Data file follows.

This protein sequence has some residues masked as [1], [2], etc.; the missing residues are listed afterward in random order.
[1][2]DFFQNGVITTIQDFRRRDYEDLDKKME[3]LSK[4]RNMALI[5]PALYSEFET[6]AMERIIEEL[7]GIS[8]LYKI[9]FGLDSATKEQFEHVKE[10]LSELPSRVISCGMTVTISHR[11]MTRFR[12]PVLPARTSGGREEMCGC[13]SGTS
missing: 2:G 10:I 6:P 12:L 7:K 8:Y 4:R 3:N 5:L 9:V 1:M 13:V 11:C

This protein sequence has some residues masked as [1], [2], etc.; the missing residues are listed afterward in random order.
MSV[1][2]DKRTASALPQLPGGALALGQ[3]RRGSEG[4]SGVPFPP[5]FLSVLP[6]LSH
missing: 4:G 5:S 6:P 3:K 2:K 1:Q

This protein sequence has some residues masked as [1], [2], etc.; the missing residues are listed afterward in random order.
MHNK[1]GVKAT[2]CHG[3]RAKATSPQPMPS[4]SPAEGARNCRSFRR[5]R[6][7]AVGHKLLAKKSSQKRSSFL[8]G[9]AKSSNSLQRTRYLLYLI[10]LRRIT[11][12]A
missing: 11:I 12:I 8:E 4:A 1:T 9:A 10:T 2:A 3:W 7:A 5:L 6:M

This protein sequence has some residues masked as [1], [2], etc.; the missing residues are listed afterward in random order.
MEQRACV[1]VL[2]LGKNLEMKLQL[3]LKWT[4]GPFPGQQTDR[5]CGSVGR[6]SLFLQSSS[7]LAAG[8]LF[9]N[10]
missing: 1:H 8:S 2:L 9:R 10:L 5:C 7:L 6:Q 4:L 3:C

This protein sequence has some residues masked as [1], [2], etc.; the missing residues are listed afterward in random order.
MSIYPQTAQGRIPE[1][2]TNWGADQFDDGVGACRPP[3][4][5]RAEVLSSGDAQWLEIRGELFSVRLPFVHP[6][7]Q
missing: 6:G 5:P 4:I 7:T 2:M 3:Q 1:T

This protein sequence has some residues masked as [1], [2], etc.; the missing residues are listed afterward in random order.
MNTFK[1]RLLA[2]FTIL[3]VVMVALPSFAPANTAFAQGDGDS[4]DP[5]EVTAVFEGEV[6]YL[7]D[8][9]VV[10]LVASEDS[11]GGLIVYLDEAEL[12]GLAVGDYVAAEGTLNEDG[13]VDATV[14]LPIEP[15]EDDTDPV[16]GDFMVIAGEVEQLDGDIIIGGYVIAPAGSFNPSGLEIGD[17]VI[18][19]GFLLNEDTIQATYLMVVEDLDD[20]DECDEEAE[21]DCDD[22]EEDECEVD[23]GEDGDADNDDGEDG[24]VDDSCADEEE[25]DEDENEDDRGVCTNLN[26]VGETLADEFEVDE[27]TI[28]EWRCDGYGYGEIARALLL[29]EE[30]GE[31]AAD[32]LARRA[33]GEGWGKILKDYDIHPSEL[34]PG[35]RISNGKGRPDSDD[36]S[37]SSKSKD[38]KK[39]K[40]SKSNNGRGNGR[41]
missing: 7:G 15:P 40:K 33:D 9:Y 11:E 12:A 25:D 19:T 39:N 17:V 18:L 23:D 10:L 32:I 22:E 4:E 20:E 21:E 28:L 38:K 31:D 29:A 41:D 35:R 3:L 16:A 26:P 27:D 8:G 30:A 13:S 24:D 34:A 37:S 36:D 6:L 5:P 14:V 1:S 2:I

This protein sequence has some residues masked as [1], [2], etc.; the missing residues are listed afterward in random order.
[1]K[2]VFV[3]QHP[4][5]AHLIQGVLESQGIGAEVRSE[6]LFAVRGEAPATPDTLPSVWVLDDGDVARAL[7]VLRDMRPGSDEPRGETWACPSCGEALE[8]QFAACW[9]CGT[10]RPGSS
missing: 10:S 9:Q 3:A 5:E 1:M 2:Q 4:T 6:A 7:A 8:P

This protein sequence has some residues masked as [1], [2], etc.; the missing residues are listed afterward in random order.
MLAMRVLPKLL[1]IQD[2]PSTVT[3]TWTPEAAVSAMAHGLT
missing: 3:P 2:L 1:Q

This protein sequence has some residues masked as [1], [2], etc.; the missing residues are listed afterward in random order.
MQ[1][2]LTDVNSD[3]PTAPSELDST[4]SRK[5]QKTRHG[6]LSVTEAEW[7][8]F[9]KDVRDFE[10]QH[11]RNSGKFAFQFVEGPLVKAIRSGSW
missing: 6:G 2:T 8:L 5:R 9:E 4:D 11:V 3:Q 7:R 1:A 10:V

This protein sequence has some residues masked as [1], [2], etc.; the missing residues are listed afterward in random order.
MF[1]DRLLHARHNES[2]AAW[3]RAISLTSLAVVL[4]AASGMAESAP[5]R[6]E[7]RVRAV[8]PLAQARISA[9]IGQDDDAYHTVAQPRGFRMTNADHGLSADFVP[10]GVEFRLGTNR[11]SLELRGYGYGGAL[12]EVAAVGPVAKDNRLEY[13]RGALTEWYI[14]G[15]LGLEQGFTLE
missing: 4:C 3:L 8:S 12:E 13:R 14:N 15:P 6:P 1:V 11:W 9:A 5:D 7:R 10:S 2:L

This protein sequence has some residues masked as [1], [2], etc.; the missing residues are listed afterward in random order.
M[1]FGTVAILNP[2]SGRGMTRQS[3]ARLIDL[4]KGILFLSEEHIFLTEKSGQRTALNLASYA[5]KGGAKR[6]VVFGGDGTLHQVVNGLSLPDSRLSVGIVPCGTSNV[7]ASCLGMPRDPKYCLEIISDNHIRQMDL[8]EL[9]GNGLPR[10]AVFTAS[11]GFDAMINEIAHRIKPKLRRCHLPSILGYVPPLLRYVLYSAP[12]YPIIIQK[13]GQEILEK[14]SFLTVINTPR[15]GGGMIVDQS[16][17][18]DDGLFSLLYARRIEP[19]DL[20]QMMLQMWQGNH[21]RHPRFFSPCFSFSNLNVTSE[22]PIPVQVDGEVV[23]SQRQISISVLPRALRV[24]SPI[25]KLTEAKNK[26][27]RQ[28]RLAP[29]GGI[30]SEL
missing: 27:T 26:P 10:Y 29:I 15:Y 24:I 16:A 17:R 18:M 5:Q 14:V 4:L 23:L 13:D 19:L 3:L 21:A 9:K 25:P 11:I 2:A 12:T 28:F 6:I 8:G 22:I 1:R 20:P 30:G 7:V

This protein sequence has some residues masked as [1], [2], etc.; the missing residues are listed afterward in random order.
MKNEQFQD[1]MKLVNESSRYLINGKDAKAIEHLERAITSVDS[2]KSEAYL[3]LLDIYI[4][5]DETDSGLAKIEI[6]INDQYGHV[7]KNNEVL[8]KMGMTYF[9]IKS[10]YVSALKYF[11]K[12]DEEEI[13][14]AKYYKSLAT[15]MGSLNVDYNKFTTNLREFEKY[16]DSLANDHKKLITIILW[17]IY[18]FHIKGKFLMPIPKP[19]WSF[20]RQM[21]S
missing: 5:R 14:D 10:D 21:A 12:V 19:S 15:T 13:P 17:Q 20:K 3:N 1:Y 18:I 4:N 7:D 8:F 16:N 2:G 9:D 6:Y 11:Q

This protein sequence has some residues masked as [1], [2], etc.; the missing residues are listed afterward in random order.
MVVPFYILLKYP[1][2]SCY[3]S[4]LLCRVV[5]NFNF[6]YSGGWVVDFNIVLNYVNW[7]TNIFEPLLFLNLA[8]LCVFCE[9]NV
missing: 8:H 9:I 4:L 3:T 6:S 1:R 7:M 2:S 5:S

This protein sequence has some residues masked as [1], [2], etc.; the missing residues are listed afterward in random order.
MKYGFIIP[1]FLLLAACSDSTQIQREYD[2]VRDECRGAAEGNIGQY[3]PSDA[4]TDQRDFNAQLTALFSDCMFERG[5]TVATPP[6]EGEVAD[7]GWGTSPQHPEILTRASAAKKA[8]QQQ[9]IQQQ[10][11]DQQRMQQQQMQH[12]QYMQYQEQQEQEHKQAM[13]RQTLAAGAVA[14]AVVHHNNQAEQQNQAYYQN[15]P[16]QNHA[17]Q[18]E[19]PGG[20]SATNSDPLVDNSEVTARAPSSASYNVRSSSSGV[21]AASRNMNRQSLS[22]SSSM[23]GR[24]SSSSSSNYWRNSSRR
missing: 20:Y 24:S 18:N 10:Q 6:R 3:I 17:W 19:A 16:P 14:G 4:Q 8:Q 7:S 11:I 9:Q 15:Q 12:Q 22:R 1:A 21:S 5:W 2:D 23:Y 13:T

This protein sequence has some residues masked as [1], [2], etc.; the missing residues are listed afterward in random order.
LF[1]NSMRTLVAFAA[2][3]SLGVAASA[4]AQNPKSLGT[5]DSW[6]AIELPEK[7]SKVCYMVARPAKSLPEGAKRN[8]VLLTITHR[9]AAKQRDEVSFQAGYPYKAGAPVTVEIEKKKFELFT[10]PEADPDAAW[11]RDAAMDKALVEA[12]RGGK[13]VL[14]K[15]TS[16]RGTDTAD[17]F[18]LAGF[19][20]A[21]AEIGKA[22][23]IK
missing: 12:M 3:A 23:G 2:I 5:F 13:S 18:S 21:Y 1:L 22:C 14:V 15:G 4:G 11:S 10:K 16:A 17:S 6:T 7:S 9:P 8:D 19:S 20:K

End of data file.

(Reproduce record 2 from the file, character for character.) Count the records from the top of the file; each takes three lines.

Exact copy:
This protein sequence has some residues masked as [1], [2], etc.; the missing residues are listed afterward in random order.
MSV[1][2]DKRTASALPQLPGGALALGQ[3]RRGSEG[4]SGVPFPP[5]FLSVLP[6]LSH
missing: 4:G 5:S 6:P 3:K 2:K 1:Q